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Shares Slip as US Eyes Reserve Release

Stocks and oil prices fell on Thursday as President Biden prepared for a major release of oil reserves to tackle energy prices and inflation.

The S&P 500 was down 0.1% after falling 0.6% on Wednesday. The Nasdaq Composite Index fell 0.1% and the Dow Jones Industrial Average fell 0.3%.

President Biden is expected to use 180 million barrels of government oil reserves over the next six months to deal with rising energy prices after Russia’s invasion of Ukraine, the White House said on Thursday.

That would be the largest release of strategic stocks in history, according to RBC Capital Markets. Global benchmark Crude Brent fell 3.4% to $ 107.65 a barrel.

Shares are set to collect a volatile first quarter on a mixed note. The S&P 500 rebounded in recent days, up 5% this month, but the broad index continues to fall 3.6% so far this quarter.

In recent days, investors have managed to stay calm in the face of the ongoing crisis in Russia and Ukraine, without even considering the new Covid-19 blockade in China. Instead, they are focusing on lowering oil prices in an effort to ease inflation.

“It simply came to our notice then. For markets, this means less inflation and less pressure for central banks to be aggressive with rising interest rates, ”said James Athey, Abrdn’s investment manager..

“It’s about relief, potentially removing a destabilizing element” caused by high oil prices.

The U.S. and its allies have sought to lower prices with strategic reserves in advance, but the consequences have usually been short-lived. Members of the International Energy Agency agreed to release 60 million barrels on March 1, but gross Brent prices rose more than 7% that day.

The yield on the benchmark 10-year Treasury bill fell to 2.345%. 2,357%, extending the three-day fall to the fourth day. Yields fall as prices rise. European government debt also rose, with Germany’s 10-year yield falling below 0.6%.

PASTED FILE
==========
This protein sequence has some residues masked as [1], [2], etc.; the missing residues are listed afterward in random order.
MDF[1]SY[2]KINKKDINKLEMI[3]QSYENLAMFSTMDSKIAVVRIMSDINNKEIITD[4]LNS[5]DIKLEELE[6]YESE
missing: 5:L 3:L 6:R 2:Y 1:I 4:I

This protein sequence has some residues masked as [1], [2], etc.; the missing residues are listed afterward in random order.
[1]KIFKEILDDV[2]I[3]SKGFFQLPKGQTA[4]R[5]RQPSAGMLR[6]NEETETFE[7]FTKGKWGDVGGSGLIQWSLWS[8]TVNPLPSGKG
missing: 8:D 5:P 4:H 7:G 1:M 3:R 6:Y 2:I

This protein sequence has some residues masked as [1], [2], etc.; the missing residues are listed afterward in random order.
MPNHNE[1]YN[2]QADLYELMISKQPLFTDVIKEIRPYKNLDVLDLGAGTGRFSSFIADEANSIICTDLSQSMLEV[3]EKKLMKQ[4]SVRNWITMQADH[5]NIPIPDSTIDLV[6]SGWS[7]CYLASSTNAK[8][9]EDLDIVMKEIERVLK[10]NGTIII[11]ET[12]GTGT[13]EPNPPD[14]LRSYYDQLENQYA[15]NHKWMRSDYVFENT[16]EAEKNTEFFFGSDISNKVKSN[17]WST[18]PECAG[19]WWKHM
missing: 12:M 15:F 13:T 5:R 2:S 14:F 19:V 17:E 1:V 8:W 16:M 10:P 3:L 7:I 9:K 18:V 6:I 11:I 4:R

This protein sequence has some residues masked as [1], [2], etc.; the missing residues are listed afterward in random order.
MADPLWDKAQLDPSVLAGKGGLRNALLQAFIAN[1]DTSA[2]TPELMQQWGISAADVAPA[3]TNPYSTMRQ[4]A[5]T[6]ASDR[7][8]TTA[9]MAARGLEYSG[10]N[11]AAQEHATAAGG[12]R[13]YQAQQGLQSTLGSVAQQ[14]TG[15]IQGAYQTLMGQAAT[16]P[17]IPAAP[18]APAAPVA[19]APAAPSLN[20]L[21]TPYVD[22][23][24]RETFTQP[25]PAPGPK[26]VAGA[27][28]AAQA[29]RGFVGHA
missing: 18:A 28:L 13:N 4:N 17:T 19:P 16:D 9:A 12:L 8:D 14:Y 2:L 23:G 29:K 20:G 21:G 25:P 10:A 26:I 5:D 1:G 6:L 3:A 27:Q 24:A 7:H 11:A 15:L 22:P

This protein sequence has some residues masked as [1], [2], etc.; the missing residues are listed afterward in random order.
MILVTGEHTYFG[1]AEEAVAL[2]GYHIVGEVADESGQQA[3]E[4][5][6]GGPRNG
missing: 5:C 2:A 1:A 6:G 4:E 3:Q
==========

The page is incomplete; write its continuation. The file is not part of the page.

Traders traded on the floor of the New York Stock Exchange on Wednesday.


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Government bonds typically perform poorly in times of high inflation because the value of their fixed cash flows is eroded by rising prices. The 10-year Treasury yield is on track to make the biggest jump in the quarter since 1994.

Bond sales have stabilized in recent days, most likely over time, according to investors. At the end of the quarter, large asset managers typically balance their portfolios.

Taking a closer look at part of the U.S. yield curve, the gap between two-year yields and 10-year yields fell to 0.02 percentage points on Thursday from about 0.9 percentage points in early January. If negative, the yield curve would be reversed.

“For us, that would be an indicator of a recession, but I don’t think it’s time to panic yet,” said Arun Saik, a multi-asset strategist at Pictet Asset Management. “We are on the threshold of a significant signal, but things can be turned upside down anyway.”

Commodity prices are hot now. But the prices that investors are paying in the open market for products like coffee, copper, or corn may have little to do with the price that customers pay in the store. WSJ’s Dion Rabouin explains. Illustration: Adele Morgan

US consumer spending rose 0.2% in February, driven in part by high prices, but was below expectations. Unemployment claims, proxies for layoffs, reached 202,000. This is a moderate rise from the previous week, which was the lowest level since 1969, but still in line with economists’ expectations among the tight labor market.

Among individual stocks, the Walgreens Boots Alliance fell 6.3% above analysts ’expectations after making a profit, but said it also had to incur higher costs in some parts of its business. Software developer UiPath fell 19% after releasing higher-than-expected quarterly losses.

Abroad, the Stoxx Europe 600 pan-continental fell 0.7%.

Shares in Russia rose 5.6% and the ruble strengthened 0.9% against the dollar. The currency was trading at around $ 83 rubles, approaching the pre-invasion level of 81.

In Asia, most major benchmarks declined. The Shanghai Composite Index fell 0.4% and the Hong Kong Hang Seng Index fell 1.1%. Weaker-than-expected data from surveys of purchasing managers in China in March have weighed on sentiment, investors said.

-Gunjan Banerji contributed to this article.

Write to Anna Hirtensteini at anna.hirtenstein@wsj.com

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Shares Slip as US Eyes Reserve Release

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